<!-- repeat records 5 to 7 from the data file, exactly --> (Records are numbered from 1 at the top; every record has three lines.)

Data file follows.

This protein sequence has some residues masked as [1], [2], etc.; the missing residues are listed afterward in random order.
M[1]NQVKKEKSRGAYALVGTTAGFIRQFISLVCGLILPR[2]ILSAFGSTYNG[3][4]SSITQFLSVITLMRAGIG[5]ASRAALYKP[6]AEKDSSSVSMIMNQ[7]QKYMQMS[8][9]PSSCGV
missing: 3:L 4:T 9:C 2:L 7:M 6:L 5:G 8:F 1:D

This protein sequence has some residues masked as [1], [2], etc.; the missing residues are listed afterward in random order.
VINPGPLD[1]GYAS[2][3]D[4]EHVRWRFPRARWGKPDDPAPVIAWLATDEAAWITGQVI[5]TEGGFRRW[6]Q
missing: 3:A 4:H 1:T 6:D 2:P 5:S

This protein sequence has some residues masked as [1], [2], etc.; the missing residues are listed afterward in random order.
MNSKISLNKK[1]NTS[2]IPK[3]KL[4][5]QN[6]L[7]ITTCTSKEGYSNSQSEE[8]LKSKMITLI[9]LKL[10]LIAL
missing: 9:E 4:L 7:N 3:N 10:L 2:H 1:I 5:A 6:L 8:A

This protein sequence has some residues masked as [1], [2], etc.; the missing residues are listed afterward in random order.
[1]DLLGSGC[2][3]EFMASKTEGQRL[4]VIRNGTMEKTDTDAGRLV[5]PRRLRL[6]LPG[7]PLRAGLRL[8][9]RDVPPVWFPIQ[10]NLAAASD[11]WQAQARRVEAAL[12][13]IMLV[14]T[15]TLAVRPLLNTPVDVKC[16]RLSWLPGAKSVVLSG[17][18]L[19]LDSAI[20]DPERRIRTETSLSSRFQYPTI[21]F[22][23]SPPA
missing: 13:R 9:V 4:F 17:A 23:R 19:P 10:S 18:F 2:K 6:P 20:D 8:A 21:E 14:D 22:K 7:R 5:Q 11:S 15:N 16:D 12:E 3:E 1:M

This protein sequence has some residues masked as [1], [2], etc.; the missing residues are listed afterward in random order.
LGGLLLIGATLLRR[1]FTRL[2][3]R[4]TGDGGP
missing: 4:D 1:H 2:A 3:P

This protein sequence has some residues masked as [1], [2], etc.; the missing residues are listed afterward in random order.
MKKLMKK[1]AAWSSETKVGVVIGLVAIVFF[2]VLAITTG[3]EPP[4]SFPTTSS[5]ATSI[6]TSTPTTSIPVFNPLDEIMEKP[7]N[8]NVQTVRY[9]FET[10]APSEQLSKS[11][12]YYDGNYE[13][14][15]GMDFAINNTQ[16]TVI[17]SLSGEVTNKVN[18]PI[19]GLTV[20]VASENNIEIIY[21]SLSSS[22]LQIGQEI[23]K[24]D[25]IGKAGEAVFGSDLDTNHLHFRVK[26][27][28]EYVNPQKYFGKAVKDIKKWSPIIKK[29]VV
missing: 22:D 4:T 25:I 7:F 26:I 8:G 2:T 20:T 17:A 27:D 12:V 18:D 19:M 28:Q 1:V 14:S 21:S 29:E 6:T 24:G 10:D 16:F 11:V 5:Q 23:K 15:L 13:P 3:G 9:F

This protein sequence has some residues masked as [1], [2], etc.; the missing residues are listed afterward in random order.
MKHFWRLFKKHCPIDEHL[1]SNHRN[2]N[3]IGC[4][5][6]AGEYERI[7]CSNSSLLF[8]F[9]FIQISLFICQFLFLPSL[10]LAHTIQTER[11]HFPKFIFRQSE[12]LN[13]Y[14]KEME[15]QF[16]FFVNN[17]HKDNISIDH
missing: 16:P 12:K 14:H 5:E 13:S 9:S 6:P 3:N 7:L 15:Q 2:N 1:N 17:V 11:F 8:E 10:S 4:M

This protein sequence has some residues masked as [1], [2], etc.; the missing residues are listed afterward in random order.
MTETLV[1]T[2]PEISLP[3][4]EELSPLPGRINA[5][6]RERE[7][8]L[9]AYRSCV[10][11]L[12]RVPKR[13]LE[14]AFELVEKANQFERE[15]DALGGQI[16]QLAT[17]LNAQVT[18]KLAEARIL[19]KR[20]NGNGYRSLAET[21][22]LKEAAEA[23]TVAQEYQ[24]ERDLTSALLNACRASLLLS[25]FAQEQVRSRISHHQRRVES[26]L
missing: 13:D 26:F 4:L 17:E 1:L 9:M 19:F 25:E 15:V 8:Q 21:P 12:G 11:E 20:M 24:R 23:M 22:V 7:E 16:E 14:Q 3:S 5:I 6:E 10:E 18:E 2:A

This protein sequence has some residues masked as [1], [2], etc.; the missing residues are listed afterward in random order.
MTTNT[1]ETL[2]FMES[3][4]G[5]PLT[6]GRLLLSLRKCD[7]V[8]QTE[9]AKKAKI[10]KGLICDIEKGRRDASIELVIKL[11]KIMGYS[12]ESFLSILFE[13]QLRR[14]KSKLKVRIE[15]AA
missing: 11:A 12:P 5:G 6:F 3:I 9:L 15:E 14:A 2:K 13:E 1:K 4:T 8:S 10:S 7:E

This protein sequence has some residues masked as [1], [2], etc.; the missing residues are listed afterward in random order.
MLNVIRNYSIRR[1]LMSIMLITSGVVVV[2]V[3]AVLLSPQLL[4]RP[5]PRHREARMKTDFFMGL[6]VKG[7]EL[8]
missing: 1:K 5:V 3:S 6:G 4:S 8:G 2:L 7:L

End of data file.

This protein sequence has some residues masked as [1], [2], etc.; the missing residues are listed afterward in random order.
LGGLLLIGATLLRR[1]FTRL[2][3]R[4]TGDGGP
missing: 4:D 1:H 2:A 3:P

This protein sequence has some residues masked as [1], [2], etc.; the missing residues are listed afterward in random order.
MKKLMKK[1]AAWSSETKVGVVIGLVAIVFF[2]VLAITTG[3]EPP[4]SFPTTSS[5]ATSI[6]TSTPTTSIPVFNPLDEIMEKP[7]N[8]NVQTVRY[9]FET[10]APSEQLSKS[11][12]YYDGNYE[13][14][15]GMDFAINNTQ[16]TVI[17]SLSGEVTNKVN[18]PI[19]GLTV[20]VASENNIEIIY[21]SLSSS[22]LQIGQEI[23]K[24]D[25]IGKAGEAVFGSDLDTNHLHFRVK[26][27][28]EYVNPQKYFGKAVKDIKKWSPIIKK[29]VV
missing: 22:D 4:T 25:I 7:F 26:I 8:G 2:T 20:T 17:A 27:D 12:V 18:D 19:M 28:Q 1:V 14:S 21:S 29:E 6:T 24:G 10:D 16:F 11:V 5:Q 23:K 15:L 13:P 3:G 9:F

This protein sequence has some residues masked as [1], [2], etc.; the missing residues are listed afterward in random order.
MKHFWRLFKKHCPIDEHL[1]SNHRN[2]N[3]IGC[4][5][6]AGEYERI[7]CSNSSLLF[8]F[9]FIQISLFICQFLFLPSL[10]LAHTIQTER[11]HFPKFIFRQSE[12]LN[13]Y[14]KEME[15]QF[16]FFVNN[17]HKDNISIDH
missing: 16:P 12:K 14:H 5:E 13:S 9:S 6:P 3:N 7:L 15:Q 2:N 1:N 17:V 11:F 8:E 10:S 4:M